To utilise a narrow lens regarding the Commission hearing dates as the relevant temporal cut off for the disclosure of medical evidence is unduly restrictive, because the proceedings lasted from 1971 until 1978, and this is the timeline against which the new evidence should have been considered. The documents submitted by the Irish government in support of the non-disclosure limb were largely overlooked by the 2018 Court. However, the levels of suppression and denial detailed in the judgment (and in the declassified files) are really quite astonishing. In his separate opinion to the original decision, Justice Evrigenis identified the “absolute wall of silence” erected by the respondent government as relevant to the final judgment. To ignore this in a request for review that hinges on the idea of high level authorisation for the operation and a subsequent cover up of that fact, misses the heart of the matter. That is to say, the obfuscation strategy – the suppression of specific documents and individual identities associated with the operation, concealing the location of the Centre, the failure to produce security force witnesses involved in the operation and tightly scripted statements for those who did appear before the European Commission – this was happening to avoid an adverse finding by the Court which would detail precisely how the UK government had authorised torture at the highest level.
The cursory treatment of the declassified files, stating that the documents “do not demonstrate facts that were ‘unknown’ to the Court when the original judgment was delivered,” is problematic because the specific chain of events that led to this operation and the subsequent efforts to shield individuals from liability simply was not known at the time, and the degree of cover-up has only become evident since the declassification, identification and interpretation of the relevant documents from the early-2010s onwards. It should be noted that the Commission had found that where a practice is under scrutiny, the level of authorisation is relevant, and “[t]he higher the body authorising or tolerating the acts, the more serious the violation.” The fresh evidence actually pinpoints responsibility to individuals within the political establishment and the security forces, and demonstrates that the UK government’s acceptance that the operation was authorised at a high level was designed to obviate a more thoroughgoing inquiry.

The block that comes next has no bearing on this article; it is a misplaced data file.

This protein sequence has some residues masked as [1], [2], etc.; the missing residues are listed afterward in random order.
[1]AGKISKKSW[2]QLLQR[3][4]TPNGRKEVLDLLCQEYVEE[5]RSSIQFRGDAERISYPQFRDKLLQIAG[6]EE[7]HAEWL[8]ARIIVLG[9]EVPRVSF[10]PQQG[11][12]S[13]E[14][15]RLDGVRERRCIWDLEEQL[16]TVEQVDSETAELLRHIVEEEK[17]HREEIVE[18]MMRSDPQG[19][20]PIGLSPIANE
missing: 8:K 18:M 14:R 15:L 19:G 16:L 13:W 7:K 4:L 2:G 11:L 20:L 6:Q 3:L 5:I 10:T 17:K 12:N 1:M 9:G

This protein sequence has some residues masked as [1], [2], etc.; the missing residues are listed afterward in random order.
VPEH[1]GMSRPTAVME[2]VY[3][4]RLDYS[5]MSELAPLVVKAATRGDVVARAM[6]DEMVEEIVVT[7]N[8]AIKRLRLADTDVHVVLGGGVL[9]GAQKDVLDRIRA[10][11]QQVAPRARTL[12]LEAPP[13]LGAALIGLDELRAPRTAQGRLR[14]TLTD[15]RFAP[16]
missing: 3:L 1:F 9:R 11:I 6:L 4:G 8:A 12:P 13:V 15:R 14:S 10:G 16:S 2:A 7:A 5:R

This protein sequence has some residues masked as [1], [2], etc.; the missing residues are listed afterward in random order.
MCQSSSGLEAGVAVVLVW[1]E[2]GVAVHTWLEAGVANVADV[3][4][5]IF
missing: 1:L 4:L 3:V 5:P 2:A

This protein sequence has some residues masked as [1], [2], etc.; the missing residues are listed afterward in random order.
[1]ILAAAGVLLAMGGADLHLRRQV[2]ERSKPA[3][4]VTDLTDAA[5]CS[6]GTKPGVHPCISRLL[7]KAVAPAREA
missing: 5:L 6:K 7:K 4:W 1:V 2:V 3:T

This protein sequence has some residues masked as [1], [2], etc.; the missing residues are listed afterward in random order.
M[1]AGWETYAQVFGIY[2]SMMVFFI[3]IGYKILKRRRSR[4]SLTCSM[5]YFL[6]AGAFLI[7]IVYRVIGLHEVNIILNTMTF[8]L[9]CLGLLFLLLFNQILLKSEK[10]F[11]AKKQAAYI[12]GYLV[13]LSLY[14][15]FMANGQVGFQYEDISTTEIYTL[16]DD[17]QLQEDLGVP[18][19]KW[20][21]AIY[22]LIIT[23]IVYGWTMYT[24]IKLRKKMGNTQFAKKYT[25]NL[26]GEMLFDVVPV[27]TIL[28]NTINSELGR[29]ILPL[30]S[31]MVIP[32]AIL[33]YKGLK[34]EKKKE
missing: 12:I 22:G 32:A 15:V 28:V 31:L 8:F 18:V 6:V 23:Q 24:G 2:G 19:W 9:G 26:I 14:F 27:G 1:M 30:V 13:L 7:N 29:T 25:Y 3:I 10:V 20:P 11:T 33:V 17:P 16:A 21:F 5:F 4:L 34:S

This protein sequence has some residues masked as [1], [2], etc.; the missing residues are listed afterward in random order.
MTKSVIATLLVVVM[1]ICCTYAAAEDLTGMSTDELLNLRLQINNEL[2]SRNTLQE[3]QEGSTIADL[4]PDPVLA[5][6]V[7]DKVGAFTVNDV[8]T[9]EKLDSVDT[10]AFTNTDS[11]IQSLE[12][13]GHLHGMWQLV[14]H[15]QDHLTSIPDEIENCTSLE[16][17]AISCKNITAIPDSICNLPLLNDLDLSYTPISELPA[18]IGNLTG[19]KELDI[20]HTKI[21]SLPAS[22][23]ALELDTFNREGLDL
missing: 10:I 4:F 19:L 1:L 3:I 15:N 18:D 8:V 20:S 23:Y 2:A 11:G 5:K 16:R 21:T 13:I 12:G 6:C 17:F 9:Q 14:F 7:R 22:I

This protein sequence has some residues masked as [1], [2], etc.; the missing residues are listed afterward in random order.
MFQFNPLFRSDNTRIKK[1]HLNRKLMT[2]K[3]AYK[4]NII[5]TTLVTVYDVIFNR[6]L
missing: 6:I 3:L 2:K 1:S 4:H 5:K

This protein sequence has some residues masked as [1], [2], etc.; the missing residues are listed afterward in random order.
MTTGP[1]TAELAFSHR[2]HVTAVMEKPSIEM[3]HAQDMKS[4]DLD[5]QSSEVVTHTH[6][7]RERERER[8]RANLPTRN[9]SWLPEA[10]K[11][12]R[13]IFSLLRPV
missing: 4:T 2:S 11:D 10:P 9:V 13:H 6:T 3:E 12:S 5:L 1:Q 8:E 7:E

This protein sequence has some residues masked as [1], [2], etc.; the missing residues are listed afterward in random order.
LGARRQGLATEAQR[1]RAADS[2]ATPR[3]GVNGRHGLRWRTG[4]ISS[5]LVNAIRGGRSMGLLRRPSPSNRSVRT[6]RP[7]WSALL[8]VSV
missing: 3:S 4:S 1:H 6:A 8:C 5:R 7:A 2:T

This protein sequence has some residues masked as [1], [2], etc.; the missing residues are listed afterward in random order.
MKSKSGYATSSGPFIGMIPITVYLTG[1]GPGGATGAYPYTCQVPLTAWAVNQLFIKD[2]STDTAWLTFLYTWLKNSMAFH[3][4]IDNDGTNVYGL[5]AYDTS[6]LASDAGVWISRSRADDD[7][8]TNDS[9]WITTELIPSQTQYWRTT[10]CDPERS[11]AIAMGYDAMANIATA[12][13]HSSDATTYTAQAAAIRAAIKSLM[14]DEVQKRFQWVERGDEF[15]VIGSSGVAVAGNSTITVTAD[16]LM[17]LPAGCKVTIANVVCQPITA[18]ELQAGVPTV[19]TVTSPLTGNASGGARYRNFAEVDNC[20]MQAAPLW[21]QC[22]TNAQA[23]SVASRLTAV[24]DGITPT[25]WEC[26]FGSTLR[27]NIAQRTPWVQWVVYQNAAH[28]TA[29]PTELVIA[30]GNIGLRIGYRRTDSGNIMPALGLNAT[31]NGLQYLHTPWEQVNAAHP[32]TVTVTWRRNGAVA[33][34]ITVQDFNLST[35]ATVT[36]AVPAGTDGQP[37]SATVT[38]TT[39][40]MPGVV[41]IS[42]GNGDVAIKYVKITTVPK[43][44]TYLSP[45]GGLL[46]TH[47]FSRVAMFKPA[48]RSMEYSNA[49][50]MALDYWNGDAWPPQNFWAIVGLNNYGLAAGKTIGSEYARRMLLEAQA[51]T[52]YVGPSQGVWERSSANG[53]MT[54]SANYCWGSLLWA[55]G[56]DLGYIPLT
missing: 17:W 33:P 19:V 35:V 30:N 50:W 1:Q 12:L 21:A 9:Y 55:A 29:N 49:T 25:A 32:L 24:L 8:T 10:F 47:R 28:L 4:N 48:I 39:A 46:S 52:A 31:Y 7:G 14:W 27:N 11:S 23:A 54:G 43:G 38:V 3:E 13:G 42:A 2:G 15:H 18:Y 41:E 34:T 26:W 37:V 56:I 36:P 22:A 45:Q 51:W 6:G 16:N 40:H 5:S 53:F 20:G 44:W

Justice O’Leary maintains that the duty of disclosure is essential to the rules and the jurisprudence of the European Court on Human Rights. She illustrates several cases where non-disclosure has been central to revision requests. State parties are duty bound under Article 38 of the European Convention (previously Article 28) to cooperate with Convention institutions. Whilst the European Commission utilised a high standard of proof (beyond a reasonable doubt), the original Court judgment added the caveat that “the conduct of the Parties when evidence is being obtained has to be taken into account.” Thus, inferences on the nature of the allegations, even in terms of severity or intensity, could have been drawn had the extent to which the UK government’s obstructionist tactics been known. If the relevance of the substantive matter contained in the suppressed documents and the systematic patterns and attitude of the respondent government to the disclosure of these same documents can so readily be discounted, this will give succour to other regimes that have covered up internal information about the known severity and lasting consequences of dubious interrogation methods or similar abuses.
The majority have ruled that where doubts remain as to whether the new evidence would have influenced a certain outcome, legal certainty must prevail. Taking a different standpoint, Justice O’Leary asks where this standard of absolute certainty originated. In her estimation, probability is the relevant threshold for a successful review under Rule 80, so the job of the modern Court was to put themselves in the shoes of their predecessors and ask “might or would a majority of the Court have confirmed the Commission’s unanimous decision and found a practice of torture had they known what the Court knows today?” In the end, it raises the question of whether this was a genuine effort by the Court to protect the principle of legal certainty, or a manifestation of judicial conservatism that is highly sensitive to the political maelstrom of a post-Brexit landscape, seeking not to further alienate the UK from European mechanisms and bodies such as the European Court of Human Rights. There are some indications of a referral to the Grand Chamber, but one has to wonder about the utility of asking justices to adopt the kind of exhaustive and rigorous approach to historical archives needed to piece together a viable historiography of events. Even where the European Convention has temporal jurisdiction, should we be asking its judges to become legal historians?
Disclaimer: The views expressed herein are the author(s) alone
Image: Cover of exposé on the internment torture machine published by Northern Aid with the Association for Legal Justice